The city of Huber Heights is expected to take a major step Monday night in its $18 million music center project.
City Council is scheduled to vote on five contracts that total about $1 million, and if they pass, will allow the consultants to “be off to the races,” assistant city manager Scott Falkowski said.
The contracts are for design services, architecture, surveying, engineering and environmental site assessment, and the funds to pay for them will come out of the $18 million music center budget. Tax increment financing (TIF) money will be used to pay for the music center, city officials have said.
About $1.1 million was originally budgeted for this portion of the project, project manager Ken Conaway said.
“This would secure every commitment I need to move forward on the project,” Conaway said. “That’s a factor in developing a schedule.”
City Council approved the music center project March 14. A ceremonial groundbreaking has been scheduled for 1 p.m. May 18.
The 4,500-seat covered venue — which will be built along the south side of Executive Boulevard, west of Meijer near the Interstate 70 and Ohio 201 interchange — is projected to open in the late summer of 2014, Conaway said. Crews will begin moving dirt in June, he said.
The preliminary conceptual master plan shows the music center facing Executive Blvd., with four concession stands and green space north of the facility. A $22 million GoodSports Enterprises fieldhouse will be built between the music center and Meijer.
The plan also shows four outlots, potentially for restaurants, that are valued up to $500,000 each, city officials said.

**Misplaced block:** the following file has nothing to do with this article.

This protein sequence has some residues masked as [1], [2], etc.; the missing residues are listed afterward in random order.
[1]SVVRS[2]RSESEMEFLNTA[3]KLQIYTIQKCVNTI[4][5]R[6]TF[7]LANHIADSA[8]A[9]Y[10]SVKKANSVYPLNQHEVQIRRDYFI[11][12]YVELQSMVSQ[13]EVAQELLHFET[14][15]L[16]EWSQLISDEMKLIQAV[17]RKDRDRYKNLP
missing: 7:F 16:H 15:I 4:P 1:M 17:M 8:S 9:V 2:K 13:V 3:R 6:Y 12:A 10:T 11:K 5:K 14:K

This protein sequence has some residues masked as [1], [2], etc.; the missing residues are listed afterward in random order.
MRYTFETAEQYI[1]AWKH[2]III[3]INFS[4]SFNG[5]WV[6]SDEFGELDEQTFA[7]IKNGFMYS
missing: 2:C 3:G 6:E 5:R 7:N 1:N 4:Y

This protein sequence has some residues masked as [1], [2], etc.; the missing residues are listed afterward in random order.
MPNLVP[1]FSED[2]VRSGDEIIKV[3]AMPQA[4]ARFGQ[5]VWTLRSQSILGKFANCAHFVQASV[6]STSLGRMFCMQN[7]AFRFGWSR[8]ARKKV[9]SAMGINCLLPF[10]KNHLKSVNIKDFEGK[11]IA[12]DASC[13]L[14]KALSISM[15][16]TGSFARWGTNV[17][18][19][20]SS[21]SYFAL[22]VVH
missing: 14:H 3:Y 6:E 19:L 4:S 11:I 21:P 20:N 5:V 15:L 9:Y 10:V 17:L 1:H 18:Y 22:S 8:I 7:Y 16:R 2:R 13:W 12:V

“My major charge since the beginning was to make sure accessibility was great — that people could easily come and leave the show,” Conaway said. “If we could pull a couple outlots off to offset the costs, that’d be a great plus. But I don’t want to forgo what the original mission was, which is to build a first-class facility.”
The five contracts that City Council will vote on Monday night are: MKSK ($376,500); GBBN Architects ($535,000); Norfleet, Brown & Petkewicz, Inc. ($68,700); and two with Geotechnical Consultants, Inc. ($14,700).
MKSK will be the lead architectural group and put together the final site plan for The Heights, Conaway said. The city also contracted with MKSK for $48,500 during the music center’s due diligence process.
“This is a great opportunity for Huber Heights and greater Dayton,” said Brian Kinzelman, senior principal with MKSK. “It’s a great site and extremely convenient. … This is a big piece of property, and if properly planned and executed, will be a big positive for Huber.”
GBBN designed the PNC Pavilion at Riverbend in Cincinnati, and it will solely focus on the music center, including the main structure, concessions, ticket booths and electrical/mechanical engineering.
NBP will provide on-site engineering and surveying, while GCI will conduct an environmental site assessment and soil testing.
“Each consultant can get their portion started and move forward with the true design,” Falkowski said. “We’ll be able to lock some things down and really get moving toward that goal of having a building start to come out of the ground.”
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